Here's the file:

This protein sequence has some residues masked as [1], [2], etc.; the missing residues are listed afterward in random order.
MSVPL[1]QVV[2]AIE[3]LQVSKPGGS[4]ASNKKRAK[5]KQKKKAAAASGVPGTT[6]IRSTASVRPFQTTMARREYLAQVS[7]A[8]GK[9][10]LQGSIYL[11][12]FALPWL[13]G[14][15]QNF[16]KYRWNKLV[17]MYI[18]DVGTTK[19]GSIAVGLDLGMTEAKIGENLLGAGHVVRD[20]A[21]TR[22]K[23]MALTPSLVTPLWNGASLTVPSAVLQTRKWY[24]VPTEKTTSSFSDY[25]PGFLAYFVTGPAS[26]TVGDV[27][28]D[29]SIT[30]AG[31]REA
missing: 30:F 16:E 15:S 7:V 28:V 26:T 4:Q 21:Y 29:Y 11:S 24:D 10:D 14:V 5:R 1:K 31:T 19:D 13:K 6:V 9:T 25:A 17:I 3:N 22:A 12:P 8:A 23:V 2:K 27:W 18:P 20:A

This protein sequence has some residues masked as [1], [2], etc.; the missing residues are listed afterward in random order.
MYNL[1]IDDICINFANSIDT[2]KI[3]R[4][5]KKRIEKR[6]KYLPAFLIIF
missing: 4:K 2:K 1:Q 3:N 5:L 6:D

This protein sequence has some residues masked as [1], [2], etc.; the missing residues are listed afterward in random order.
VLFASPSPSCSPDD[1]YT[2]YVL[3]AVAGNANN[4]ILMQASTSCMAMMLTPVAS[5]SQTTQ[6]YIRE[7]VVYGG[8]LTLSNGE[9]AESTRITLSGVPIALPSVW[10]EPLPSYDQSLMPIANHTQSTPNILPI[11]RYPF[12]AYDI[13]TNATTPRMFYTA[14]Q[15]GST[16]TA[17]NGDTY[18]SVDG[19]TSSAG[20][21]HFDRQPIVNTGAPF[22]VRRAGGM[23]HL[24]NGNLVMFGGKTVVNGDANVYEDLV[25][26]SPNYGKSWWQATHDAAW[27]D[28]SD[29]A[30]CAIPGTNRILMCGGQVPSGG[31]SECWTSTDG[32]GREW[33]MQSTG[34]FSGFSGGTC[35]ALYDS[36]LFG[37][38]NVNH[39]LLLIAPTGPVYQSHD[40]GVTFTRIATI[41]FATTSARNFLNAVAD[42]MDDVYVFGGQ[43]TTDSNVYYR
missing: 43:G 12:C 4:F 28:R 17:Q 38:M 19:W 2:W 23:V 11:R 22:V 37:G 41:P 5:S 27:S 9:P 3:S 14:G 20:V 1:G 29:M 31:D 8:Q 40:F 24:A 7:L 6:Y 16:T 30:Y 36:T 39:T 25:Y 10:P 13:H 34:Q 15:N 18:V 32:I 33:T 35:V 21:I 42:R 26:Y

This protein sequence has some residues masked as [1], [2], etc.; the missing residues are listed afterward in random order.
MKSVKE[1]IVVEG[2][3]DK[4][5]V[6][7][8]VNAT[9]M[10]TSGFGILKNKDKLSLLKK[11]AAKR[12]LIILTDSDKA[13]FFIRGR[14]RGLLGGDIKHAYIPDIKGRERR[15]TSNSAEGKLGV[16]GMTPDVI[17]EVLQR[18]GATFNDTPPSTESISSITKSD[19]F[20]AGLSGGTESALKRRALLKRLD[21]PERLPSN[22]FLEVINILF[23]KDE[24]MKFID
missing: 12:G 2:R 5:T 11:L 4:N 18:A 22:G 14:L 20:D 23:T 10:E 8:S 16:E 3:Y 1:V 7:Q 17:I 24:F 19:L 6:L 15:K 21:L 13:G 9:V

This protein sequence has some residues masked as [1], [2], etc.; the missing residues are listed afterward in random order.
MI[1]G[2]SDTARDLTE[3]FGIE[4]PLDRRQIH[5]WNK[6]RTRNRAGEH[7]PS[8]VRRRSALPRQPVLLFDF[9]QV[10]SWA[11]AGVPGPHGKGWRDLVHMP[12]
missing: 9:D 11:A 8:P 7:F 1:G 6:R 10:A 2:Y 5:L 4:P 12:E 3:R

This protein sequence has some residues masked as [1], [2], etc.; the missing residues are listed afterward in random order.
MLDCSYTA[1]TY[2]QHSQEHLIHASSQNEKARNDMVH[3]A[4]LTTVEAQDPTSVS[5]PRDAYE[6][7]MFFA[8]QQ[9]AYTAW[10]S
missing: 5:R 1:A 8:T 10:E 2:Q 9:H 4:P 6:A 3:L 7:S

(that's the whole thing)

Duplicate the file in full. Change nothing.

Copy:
This protein sequence has some residues masked as [1], [2], etc.; the missing residues are listed afterward in random order.
MSVPL[1]QVV[2]AIE[3]LQVSKPGGS[4]ASNKKRAK[5]KQKKKAAAASGVPGTT[6]IRSTASVRPFQTTMARREYLAQVS[7]A[8]GK[9][10]LQGSIYL[11][12]FALPWL[13]G[14][15]QNF[16]KYRWNKLV[17]MYI[18]DVGTTK[19]GSIAVGLDLGMTEAKIGENLLGAGHVVRD[20]A[21]TR[22]K[23]MALTPSLVTPLWNGASLTVPSAVLQTRKWY[24]VPTEKTTSSFSDY[25]PGFLAYFVTGPAS[26]TVGDV[27][28]D[29]SIT[30]AG[31]REA
missing: 30:F 16:E 15:S 7:V 28:V 26:T 4:Q 21:Y 29:Y 11:S 24:D 10:D 14:V 5:R 1:K 31:T 19:D 13:K 6:V 9:T 25:A 17:I 3:N 22:A 12:P 8:A 23:V 2:K 27:W 18:P 20:A

This protein sequence has some residues masked as [1], [2], etc.; the missing residues are listed afterward in random order.
MYNL[1]IDDICINFANSIDT[2]KI[3]R[4][5]KKRIEKR[6]KYLPAFLIIF
missing: 4:K 2:K 1:Q 3:N 5:L 6:D

This protein sequence has some residues masked as [1], [2], etc.; the missing residues are listed afterward in random order.
VLFASPSPSCSPDD[1]YT[2]YVL[3]AVAGNANN[4]ILMQASTSCMAMMLTPVAS[5]SQTTQ[6]YIRE[7]VVYGG[8]LTLSNGE[9]AESTRITLSGVPIALPSVW[10]EPLPSYDQSLMPIANHTQSTPNILPI[11]RYPF[12]AYDI[13]TNATTPRMFYTA[14]Q[15]GST[16]TA[17]NGDTY[18]SVDG[19]TSSAG[20][21]HFDRQPIVNTGAPF[22]VRRAGGM[23]HL[24]NGNLVMFGGKTVVNGDANVYEDLV[25][26]SPNYGKSWWQATHDAAW[27]D[28]SD[29]A[30]CAIPGTNRILMCGGQVPSGG[31]SECWTSTDG[32]GREW[33]MQSTG[34]FSGFSGGTC[35]ALYDS[36]LFG[37][38]NVNH[39]LLLIAPTGPVYQSHD[40]GVTFTRIATI[41]FATTSARNFLNAVAD[42]MDDVYVFGGQ[43]TTDSNVYYR
missing: 43:G 12:C 4:F 28:R 17:Q 38:M 19:W 2:W 23:V 11:R 22:V 37:G 41:P 5:S 27:S 9:P 3:S 14:G 20:V 1:G 29:M 31:D 8:Q 40:F 24:A 7:L 6:Y 16:T 30:Y 36:T 39:T 25:Y 10:P 13:H 34:Q 15:N 18:V 32:I 33:T 35:V 21:I 42:R 26:Y

This protein sequence has some residues masked as [1], [2], etc.; the missing residues are listed afterward in random order.
MKSVKE[1]IVVEG[2][3]DK[4][5]V[6][7][8]VNAT[9]M[10]TSGFGILKNKDKLSLLKK[11]AAKR[12]LIILTDSDKA[13]FFIRGR[14]RGLLGGDIKHAYIPDIKGRERR[15]TSNSAEGKLGV[16]GMTPDVI[17]EVLQR[18]GATFNDTPPSTESISSITKSD[19]F[20]AGLSGGTESALKRRALLKRLD[21]PERLPSN[22]FLEVINILF[23]KDE[24]MKFID
missing: 12:G 2:R 5:T 11:L 4:N 18:A 22:G 14:L 20:D 23:T 10:E 8:S 16:E 3:Y 1:V 7:Q 17:I 24:F 19:L 6:L 15:K 21:L 13:G 9:V

This protein sequence has some residues masked as [1], [2], etc.; the missing residues are listed afterward in random order.
MI[1]G[2]SDTARDLTE[3]FGIE[4]PLDRRQIH[5]WNK[6]RTRNRAGEH[7]PS[8]VRRRSALPRQPVLLFDF[9]QV[10]SWA[11]AGVPGPHGKGWRDLVHMP[12]
missing: 9:D 11:A 8:P 7:F 1:G 6:R 10:A 2:Y 5:L 4:P 12:E 3:R

This protein sequence has some residues masked as [1], [2], etc.; the missing residues are listed afterward in random order.
MLDCSYTA[1]TY[2]QHSQEHLIHASSQNEKARNDMVH[3]A[4]LTTVEAQDPTSVS[5]PRDAYE[6][7]MFFA[8]QQ[9]AYTAW[10]S
missing: 5:R 1:A 8:T 10:E 2:Q 9:H 4:P 6:A 3:L 7:S